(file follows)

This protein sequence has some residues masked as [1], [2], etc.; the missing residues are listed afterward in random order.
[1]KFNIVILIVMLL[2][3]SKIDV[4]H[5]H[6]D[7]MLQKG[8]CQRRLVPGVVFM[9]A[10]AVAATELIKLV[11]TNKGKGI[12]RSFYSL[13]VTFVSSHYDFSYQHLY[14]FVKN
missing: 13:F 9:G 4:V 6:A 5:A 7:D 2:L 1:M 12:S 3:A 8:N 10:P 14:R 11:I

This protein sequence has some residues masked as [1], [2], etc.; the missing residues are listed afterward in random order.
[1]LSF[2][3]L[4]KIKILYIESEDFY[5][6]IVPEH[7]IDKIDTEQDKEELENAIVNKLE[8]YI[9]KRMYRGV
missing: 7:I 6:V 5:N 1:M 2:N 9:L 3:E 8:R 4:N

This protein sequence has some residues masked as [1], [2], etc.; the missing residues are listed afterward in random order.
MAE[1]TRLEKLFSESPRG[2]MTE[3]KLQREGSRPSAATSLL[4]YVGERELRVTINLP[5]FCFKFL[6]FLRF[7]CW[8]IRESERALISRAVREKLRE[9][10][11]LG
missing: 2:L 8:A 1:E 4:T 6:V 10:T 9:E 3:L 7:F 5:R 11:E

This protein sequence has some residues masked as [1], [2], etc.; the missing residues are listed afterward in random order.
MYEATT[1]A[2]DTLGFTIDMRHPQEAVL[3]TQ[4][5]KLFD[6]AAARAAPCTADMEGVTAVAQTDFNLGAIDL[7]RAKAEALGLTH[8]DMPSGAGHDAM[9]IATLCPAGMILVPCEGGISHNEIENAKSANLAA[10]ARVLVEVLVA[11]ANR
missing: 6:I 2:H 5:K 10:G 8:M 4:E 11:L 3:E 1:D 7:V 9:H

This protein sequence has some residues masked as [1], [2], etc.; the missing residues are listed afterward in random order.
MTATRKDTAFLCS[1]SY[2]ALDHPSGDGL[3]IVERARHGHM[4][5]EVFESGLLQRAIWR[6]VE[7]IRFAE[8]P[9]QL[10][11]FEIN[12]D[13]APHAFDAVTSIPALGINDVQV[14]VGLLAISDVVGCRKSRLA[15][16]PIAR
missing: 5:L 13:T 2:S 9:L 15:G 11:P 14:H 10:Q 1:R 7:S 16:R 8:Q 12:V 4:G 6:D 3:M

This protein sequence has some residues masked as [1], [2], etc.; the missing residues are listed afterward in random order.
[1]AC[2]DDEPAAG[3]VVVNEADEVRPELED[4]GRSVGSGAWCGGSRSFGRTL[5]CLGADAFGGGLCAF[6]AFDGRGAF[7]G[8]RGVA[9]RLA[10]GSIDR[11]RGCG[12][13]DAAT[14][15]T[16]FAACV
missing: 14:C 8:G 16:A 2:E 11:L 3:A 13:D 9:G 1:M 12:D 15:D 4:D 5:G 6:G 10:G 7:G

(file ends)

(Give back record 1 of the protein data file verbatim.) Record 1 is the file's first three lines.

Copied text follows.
This protein sequence has some residues masked as [1], [2], etc.; the missing residues are listed afterward in random order.
[1]KFNIVILIVMLL[2][3]SKIDV[4]H[5]H[6]D[7]MLQKG[8]CQRRLVPGVVFM[9]A[10]AVAATELIKLV[11]TNKGKGI[12]RSFYSL[13]VTFVSSHYDFSYQHLY[14]FVKN
missing: 13:F 9:G 4:V 6:A 5:A 7:D 2:L 1:M 12:S 3:A 8:N 10:P 14:R 11:I